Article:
We're all aware of the sticker shock experienced at the grocery checkout. Food costs are soaring, with the latest numbers revealing an overall increase of 40% in food costs, just in the last year! It seems difficult to revamp our menus with alternative dishes that keep our food budgets intact. However, there's no need to despair. With a little imagination and a few good soup recipes, you can work wonders for your wallet, while still serving meals that are nutritious and tasty. Serving a hearty soup for dinner just once a week goes a long way to taming that out-of-control food bill. Here, we've got some soup recipe essentials to get you started.
There are several types of soup recipe bases from which to begin: a broth may be made with meat, poultry, fish or vegetables. Another soup base is a milk based broth to which you can add a chicken or seafood bouillion to complement your choice of meat. You can easily tailor your soup to meet special dietary needs, such as those diners who are diabetic or those simply want to cut back on carbs, as well as pleasing vegetarians. Fish and seafood soups are low in fat and high in the valuable Omega-3s our doctors laud as part of a healthy eating program. Gourmet soup? Sure. Let's first talk about how to make your broth bases.
Meat and poultry soup bases may be created in one of two ways. You can use bouillion cubes of beef or chicken for a quick and easy broth. A more economical approach is to use the traditional method of simmering beef bones or a whole chicken in a stockpot for a few hours, which yields marrow which serves to both thicken and flavor the broth. This technique doesn't require much effort or watching?you only need to skim the pot of surface fats every now and then. The traditional method yields a more flavorful broth in greater quantity at less expense. For a vegetable broth, you may find it more economical to purchase a ready-made broth, considering the price of produce these days.
When you make a meat or poultry based broth for your soup recipe, remove the bones or meats from the pot and allow the meat to cool to a temperature you can safely handle to remove the meat and fat. Cut the meat into bite-sized chunks. You may choose to save chicken skin and fat to freeze for later use in gravies. While the broth is simmering, chop up your vegetables and meat. Since the meat is already cooked, add it back in to the pot shortly before serving. Toss your vegetables in to the pot and cook until almost done. Add appropriate seasonings just a half hour before the broth is done. About ten minutes before serving, add the chopped meat back in to the soup.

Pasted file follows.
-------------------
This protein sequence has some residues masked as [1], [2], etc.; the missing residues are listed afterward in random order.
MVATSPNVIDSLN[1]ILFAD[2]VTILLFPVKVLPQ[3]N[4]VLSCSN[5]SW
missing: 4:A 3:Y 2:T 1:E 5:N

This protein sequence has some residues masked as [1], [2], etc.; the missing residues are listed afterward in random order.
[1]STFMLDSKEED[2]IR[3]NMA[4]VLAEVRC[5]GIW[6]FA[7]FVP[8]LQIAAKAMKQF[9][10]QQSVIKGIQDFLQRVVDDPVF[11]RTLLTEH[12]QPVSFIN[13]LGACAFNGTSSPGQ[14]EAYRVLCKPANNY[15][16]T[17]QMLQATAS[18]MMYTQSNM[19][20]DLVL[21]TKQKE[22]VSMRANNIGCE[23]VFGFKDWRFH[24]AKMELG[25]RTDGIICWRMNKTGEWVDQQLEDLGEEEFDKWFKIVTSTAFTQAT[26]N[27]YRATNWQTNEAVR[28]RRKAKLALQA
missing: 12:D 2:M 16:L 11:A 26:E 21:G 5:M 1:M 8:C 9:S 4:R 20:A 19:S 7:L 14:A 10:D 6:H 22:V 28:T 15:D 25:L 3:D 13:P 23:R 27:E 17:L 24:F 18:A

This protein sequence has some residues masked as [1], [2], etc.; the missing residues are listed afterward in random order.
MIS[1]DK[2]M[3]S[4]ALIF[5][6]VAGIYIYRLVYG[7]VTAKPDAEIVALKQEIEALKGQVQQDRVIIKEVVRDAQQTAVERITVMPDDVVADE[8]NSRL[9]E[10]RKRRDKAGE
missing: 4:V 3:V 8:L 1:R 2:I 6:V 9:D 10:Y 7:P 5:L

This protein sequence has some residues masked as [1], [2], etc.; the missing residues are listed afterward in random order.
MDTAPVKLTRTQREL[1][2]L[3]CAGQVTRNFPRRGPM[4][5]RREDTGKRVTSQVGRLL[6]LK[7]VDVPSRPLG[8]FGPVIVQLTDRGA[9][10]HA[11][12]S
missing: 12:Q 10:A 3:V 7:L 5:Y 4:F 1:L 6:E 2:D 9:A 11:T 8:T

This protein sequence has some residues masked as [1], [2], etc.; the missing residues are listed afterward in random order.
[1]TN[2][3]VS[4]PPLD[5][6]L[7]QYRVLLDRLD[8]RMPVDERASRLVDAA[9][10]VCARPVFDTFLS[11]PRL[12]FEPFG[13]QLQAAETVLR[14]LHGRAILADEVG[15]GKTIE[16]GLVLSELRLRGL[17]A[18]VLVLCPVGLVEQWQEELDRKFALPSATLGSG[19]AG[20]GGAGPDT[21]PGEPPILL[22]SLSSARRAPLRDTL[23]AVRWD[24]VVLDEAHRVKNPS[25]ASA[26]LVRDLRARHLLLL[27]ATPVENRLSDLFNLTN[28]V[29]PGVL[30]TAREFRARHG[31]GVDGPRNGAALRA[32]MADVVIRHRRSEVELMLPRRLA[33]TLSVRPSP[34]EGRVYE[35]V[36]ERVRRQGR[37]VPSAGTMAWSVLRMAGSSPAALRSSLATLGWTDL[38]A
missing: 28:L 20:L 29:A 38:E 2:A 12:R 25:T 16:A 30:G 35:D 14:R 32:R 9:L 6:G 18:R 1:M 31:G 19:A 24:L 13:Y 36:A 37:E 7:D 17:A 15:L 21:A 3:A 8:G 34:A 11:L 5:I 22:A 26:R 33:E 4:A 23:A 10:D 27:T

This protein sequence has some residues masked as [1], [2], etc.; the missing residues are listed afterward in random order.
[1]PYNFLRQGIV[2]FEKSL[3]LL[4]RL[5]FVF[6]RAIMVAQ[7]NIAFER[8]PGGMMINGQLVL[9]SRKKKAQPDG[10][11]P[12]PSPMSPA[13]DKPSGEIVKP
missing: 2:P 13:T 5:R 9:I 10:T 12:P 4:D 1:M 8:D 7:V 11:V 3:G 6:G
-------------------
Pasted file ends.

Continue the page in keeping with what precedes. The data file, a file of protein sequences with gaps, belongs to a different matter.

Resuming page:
Most veggies go well with beef and chicken soups. Potatoes, carrots, onions, celery, sweet peppers, corn and cauliflower are excellent, providing you with a colorful and nutritious mix.
For a cream based soup recipe, all you need is butter, flour and milk. You can use whole, low-fat or skim milk to suit your dietary needs. You begin with the roux, as follows. Melting the butter over low heat, then add flour, a tablespoon at a time, whisking the mixture all the while, until it forms a fairly thick paste. Cook at low heat for at least 10 minutes, to cook off the 'floury' taste, before adding your milk. Keep whisking during the whole process to avoid burning your roux. The roux should have a nut-like aroma by the time you begin to add the milk. Add the milk slowly, starting with about a cup. As the roux and milk begin to thicken, you can increase the amount of milk you add at one time. Continue adding the milk until the sauce is a thickness of your liking. You may also substitute up to half of the milk with chicken broth for a more flavorful soup recipe.
Veggies which are particularly tasty in cream based soup recipes include mushrooms, onions (green or sweet, or both), water chestnuts, corn, potatoes and sweet peppers.
Soup recipes are perhaps one of the easiest of recipes to tackle, for both novice and experienced cooks. A good soup relies heavily on the broth and your imagination. Don't neglect little bits of leftover veggies idling in the frig. Just toss them in the soup pot near the end of cooking time.
With a large stock pot and a free Saturday morning, you can whip up several family sized meals. Freeze what you don't use tonight and pencil the remainder in for future menus. You can then have dinner on the table in a hurry on busy days.
Making soup recipes with this anything goes technique saves you a bundle on your food bill. Serve your soup with a dinner salad and a loaf of crusty bread for a family treat!
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